3. The applicant applied for review of the Tribunal's decision to the Federal Court of Australia. On 6 June 2002 Beaumont J transferred the matter to this court. The Federal Magistrates Court has jurisdiction to hear this matter by virtue of s.483A of the Migration Act 1958 (Cth).

4. The applicant claims he is aggrieved by the decision because:

"I am 30 years old. I were educated in Bangladesh. I travelled to Australia with a false passport to avoid persecution. I manage authority of Bangladesh to avoid harassment in airport and other concerned places from various documents which I have submitted to the RRT, it is clearly evidence that I am a genuine refugee from claiming a refugee status in Australia. My parents are non-Bengalis. I have a Pakistani background. I have no nationality. I am a genuine refugee because I have no state or country of nationality. I was attacked in the street by a group of five or six Bengali men when I was about 15 years old. They threatened me to leave Bangladesh and they tried to kill me, lucky I was escape."

5. The grounds of the applicant's application are:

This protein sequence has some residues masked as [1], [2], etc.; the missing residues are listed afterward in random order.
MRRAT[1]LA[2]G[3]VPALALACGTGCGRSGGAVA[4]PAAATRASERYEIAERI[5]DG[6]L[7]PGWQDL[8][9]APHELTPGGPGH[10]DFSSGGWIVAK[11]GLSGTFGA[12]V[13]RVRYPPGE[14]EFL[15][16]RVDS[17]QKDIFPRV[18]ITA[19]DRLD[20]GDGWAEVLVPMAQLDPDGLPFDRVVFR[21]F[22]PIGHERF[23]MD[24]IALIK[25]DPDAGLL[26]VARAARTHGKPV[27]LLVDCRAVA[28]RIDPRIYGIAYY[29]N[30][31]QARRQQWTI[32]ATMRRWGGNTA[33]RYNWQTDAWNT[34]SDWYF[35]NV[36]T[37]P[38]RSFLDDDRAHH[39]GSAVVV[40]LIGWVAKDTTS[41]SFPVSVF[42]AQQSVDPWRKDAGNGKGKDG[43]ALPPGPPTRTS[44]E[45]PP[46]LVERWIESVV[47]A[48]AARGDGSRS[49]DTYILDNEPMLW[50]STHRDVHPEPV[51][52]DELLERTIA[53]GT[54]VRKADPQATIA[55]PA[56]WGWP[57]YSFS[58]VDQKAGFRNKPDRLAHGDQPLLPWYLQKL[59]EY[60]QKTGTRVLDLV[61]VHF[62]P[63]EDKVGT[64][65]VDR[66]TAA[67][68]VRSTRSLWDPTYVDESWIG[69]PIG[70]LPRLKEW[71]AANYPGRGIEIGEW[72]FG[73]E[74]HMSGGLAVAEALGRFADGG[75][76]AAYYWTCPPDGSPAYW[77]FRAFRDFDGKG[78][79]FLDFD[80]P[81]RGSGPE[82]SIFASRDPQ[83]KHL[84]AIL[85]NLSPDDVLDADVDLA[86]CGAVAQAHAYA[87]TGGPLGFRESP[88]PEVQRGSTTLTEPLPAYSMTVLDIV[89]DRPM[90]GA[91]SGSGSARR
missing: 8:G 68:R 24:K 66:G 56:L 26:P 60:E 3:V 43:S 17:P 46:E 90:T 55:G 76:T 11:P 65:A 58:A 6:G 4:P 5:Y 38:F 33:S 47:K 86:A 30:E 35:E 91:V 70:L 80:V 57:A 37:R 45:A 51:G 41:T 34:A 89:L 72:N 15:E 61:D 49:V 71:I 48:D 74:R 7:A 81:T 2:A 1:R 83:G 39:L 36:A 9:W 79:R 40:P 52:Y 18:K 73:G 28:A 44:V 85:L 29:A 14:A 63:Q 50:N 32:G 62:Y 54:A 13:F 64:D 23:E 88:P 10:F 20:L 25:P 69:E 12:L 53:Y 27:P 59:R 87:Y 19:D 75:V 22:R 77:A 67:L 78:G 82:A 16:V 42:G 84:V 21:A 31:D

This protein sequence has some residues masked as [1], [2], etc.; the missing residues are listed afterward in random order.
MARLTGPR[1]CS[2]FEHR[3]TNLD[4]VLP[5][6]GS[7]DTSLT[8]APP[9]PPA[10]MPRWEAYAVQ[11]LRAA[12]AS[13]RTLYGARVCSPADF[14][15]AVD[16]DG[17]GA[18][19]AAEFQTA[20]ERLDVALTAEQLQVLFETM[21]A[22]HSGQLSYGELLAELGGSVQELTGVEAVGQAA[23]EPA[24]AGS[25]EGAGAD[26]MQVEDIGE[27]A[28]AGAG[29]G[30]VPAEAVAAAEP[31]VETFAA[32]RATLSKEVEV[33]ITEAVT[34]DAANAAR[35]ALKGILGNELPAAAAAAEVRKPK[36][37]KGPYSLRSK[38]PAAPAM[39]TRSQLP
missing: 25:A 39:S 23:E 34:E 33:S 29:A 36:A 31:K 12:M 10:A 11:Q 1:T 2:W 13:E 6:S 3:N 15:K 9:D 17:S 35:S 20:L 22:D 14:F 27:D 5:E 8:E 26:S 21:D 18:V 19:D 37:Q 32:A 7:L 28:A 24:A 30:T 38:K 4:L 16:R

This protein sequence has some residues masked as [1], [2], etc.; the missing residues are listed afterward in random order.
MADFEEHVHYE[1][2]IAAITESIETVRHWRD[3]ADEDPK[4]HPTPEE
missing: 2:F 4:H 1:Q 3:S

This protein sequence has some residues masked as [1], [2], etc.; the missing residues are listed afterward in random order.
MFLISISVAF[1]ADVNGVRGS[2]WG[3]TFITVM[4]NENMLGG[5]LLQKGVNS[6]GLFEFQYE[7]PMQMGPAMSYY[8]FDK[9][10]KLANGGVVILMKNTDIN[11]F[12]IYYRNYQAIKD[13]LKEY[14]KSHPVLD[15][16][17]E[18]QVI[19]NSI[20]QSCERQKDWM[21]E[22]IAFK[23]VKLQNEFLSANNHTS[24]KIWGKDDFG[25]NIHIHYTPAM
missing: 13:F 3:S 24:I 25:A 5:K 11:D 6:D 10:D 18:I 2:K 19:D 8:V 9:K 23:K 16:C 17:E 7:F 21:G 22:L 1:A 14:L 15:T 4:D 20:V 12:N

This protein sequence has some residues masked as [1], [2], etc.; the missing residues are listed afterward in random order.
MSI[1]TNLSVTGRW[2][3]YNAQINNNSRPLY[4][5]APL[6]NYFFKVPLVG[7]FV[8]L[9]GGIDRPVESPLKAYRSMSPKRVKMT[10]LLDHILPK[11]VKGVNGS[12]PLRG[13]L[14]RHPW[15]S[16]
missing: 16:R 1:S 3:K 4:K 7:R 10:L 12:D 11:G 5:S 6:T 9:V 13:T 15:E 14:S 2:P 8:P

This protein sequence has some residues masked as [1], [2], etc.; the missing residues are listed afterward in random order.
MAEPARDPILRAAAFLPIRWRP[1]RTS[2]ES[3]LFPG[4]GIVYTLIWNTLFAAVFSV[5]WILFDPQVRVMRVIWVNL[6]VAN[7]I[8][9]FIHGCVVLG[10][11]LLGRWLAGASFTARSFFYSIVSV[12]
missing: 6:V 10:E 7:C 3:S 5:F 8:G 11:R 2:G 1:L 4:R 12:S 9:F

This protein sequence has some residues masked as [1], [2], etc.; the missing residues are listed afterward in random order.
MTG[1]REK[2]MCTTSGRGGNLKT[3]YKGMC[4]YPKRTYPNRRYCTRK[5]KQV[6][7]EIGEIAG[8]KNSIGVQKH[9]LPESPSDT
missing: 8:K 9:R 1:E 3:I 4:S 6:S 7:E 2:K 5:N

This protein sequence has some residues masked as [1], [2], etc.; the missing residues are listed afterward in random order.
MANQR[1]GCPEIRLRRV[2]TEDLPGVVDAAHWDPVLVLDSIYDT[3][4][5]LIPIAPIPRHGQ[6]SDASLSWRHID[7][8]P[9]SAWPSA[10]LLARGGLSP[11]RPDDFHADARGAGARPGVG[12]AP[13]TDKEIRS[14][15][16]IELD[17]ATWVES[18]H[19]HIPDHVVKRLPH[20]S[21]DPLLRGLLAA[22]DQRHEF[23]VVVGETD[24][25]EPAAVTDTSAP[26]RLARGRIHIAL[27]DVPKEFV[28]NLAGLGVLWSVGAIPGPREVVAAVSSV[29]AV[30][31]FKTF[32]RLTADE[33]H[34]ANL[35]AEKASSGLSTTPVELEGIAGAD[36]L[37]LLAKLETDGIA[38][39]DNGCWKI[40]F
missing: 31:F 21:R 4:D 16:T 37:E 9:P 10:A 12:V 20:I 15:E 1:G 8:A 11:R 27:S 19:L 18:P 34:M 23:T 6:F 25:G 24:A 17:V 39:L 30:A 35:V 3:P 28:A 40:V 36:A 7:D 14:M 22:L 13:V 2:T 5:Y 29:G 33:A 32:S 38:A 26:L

"During my RRT interview the authority did not ask me relevant questions. Rather they raised unnecessary and irrelevant issues which I think not sufficient and also not important to review the DIMA decision on various stage. I provided a detailed submission and necessary supporting documents in describing my situation but the presiding member didn't consider those in establishing my refugee status.

The Tribunal's decision are not supported by the independent source of facts and evidence and thus I am seeking a review of the decision."

6. The matter came before the Registrar for directions on 28 February 2002 when, inter alia, the following directions were made:

i) The applicant file and serve any amended application and any evidence upon which he proposes to rely on or by 29 March 2002.

ii) The applicant serve an outline of submissions on or before five working days prior to the hearing date.

7. The applicant was offered legal assistance pursuant to the pilot scheme operating in the State of New South Wales. As at the date of the hearing no amended application or other documents were filed.

8. The applicant appeared before me unrepresented.